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In Greek mythology, Anchises (//; Ancient Greek: Ἀγχίσης, pronounced [aŋkʰi͜ísɛ͜ɛs]) was the son of Capys and Themiste (daughter of Ilus, who was son of Tros). He was the father of Aeneas and a prince from Dardania, a territory neighbouring Troy.
His major claim to fame in Greek mythology is that he was a mortal lover of the goddess Aphrodite (and in Roman mythology, the lover of Venus). One version is that Aphrodite pretended to be a Phrygian princess and seduced him for nearly two weeks of lovemaking. Anchises learned that his lover was a goddess only nine months later, when she revealed herself and presented him with the infant Aeneas. Aphrodite had warned him that if he boasted of the affair, he would be blasted by the thunderbolt of Zeus. He did and was scorched and/or crippled. One version has this happening after he bred his mares with the divine stallions owned by King Laomedon. The principal early narrative of Aphrodite's seduction of Anchises and the birth of Aeneas is the Homeric Hymn to Aphrodite. According to the Bibliotheca, Anchises and Aphrodite had another son, Lyrus, who died childless. He later had a mortal wife named Eriopis, according to the scholiasts, and he is credited with other children beside Aeneas and Lyrus. Homer, in the Iliad, mentions a daughter named Hippodameia, their eldest ("the darling of her father and mother"), who married her cousin Alcathous.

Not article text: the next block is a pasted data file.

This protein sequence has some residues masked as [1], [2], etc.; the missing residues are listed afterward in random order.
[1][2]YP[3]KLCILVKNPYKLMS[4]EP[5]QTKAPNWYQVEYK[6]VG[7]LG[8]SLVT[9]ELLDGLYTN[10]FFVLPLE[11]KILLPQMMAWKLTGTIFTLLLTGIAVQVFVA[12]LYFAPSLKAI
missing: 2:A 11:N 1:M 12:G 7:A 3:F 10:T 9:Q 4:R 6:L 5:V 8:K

After the defeat of Troy in the Trojan War, the elderly Anchises was carried from the burning city by his son Aeneas, accompanied by Aeneas' wife Creusa, who died in the escape attempt, and small son Ascanius (the subject is depicted in several paintings, including a famous version by Federico Barocci in the Galleria Borghese in Rome). Anchises himself died and was buried in Sicily many years later. Aeneas later visited Hades and saw his father again in the Elysian Fields.
Homer's Iliad mentions another Anchises, a wealthy native of Sicyon in Greece and father of Echepolus.
- Julius Caesar and other prominent Romans claimed to be descended from Venus (the Roman equivalent of Aphrodite) and Anchises.
- The Golden Bough (mythology)
- Mount Ida
References and sources
- Homeric Hymns. Homeric Hymn to Aphrodite.
- Homer. Iliad II, 819-21; V, 260-73; XX, 215-40.
- Virgil. Aeneid.
- Bibliotheca III, xii, 2, Epitome V, 21.
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- Ovid. Metamorphoses XIII, 623-42; XIV, 82-119.
- Rose, H.J. (1924). Anchises and Aphrodite. The Classical Quarterly, Vol. 18, No. 1. (Jan., 1924), pp. 11–16.